I'm not really sure where this threadshould go...I could see it falling in suburban, rural, decision making. I'm not sure if there exists a thread about the sale or rent of permie homesteads. If so, could someone please point it out to me and I will delete this post and bag my bags and move over there!
Basically, my situation in a nutshell: My husband and I are young, we're both in our mid twenties. We came in to some family land (the land which was the subject of some of my other posts). Originally we thought we would be getting around 20 acres, but life happens and it ended up only being seven. This is a wonderful amount of land for many people I'm sure, but not us. We were hoping for more space to stretch and use the land for lots of different things. The entire area has also been rezoned from agricultural to residential, so while we have been Grandfathered in as a working farm, the area around us is slowly turning into light residential Suburbia (each lot is around two acres, but it used to be that the SMALLEST lots were 15 acre crop farms). Due to all of this, we are giving it the old college try. The land has a beautifully productive spring that never goes dry even when our neighbors' deep wells dry up in the dead of summer, which we are developing. We have plans for a small barn, small house with attached greenhouse for year round gardening and tropical plants. There are plans for earthworks and ponds and basically stuffing as much stuff into the 7 acres as possible while still respecting wild space and the zones. As long as the land is constantly being farmed (no breaks longer than 6 months), it will continue to be grandfathered in regardless of who is actually on the land.
But we know we wont want to be here forever. My husband says he never wants to sell the land, which is the last surviving piece of his family's land, which used to be a 150acre parcel that's been in his family since before the civil war. This 7 acres is all that's left, and I understand his desire to keep it in the family.
In the meantime though, once we move to bigger pastures, we wont all our hard work to go fallow. So, what we want (when we're ready), is a SKIPer who would be willing to *rent* the land. We don't want to rent to just anybody, we want someone who, yes, may change things around, but wont let the hard work go to waste, and a permaculture mentality.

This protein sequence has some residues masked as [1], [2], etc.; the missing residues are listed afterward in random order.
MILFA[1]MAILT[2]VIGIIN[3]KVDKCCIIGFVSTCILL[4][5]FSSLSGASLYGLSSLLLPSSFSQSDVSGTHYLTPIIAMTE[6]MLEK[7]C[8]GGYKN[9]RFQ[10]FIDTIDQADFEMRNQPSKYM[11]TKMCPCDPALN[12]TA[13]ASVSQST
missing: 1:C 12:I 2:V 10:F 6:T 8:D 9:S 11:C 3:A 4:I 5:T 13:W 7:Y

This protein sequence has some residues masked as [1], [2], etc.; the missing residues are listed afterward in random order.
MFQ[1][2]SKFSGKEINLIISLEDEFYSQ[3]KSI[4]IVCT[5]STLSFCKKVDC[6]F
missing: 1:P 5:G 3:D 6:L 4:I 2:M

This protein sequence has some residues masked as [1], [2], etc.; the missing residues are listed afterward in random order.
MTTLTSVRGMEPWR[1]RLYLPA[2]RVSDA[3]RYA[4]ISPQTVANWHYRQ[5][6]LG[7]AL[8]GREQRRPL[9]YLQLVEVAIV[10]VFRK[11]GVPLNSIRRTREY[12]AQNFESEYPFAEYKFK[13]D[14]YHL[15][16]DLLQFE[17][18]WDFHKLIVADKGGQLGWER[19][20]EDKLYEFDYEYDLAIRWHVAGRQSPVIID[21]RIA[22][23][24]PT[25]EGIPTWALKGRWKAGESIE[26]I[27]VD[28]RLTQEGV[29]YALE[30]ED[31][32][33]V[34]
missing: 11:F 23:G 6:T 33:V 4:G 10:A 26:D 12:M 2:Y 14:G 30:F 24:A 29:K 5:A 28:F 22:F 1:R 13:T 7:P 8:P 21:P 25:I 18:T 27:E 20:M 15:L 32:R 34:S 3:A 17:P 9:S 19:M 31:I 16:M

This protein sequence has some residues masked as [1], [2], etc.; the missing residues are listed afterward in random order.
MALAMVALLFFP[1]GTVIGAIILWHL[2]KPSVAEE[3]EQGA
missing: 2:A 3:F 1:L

So my question is this; Is that unfair? SKIP is about inheriting property, and earning those BB's are supposed to make you attractive to Otises who are trying to find someone to leave their property to. Is trying to find a well-qualified SKIPer, and then charging them rent, unfair? It wouldn't be an obscene amount, certainly not market value, just enough to cover the taxes and any repairs we (as landlords) would be responsible for. But does this defeat the purpose of what SKIP is supposed to stand for?
If you don't think this is a fair idea, do any of you have suggestions for what we could do to solve the problem? We don't want to stay on this land forever, but we also don't want it to leave the family. What to do?
Oh! I forgot to say!
For those who are curious, the land is mostly south-facing moderate slope (kind of rolling east-west, moderately steep north-south). the spring produces several gallons a minute year round, regardless of the weather conditions, and is in the blue ridge mountains of Virginia, near Smith Mountain Lake
I appreciate it!
Like I said, this is probably a few years out, I'd guess ~5 years, but I am a type A and like to have all my ducks in a row, and wanted plenty time to plan for something else if the consensus was "Don't charge rent! They worked hard to inherit, not pay!"
My pleasure! Unless I'm misunderstanding, I'd see it as a chance to rent for a low price as they work hard on PEP to earn a property elsewhere. Like a low cost PEP work/live location. You could even tie the rent to the number of BBs or badges they earn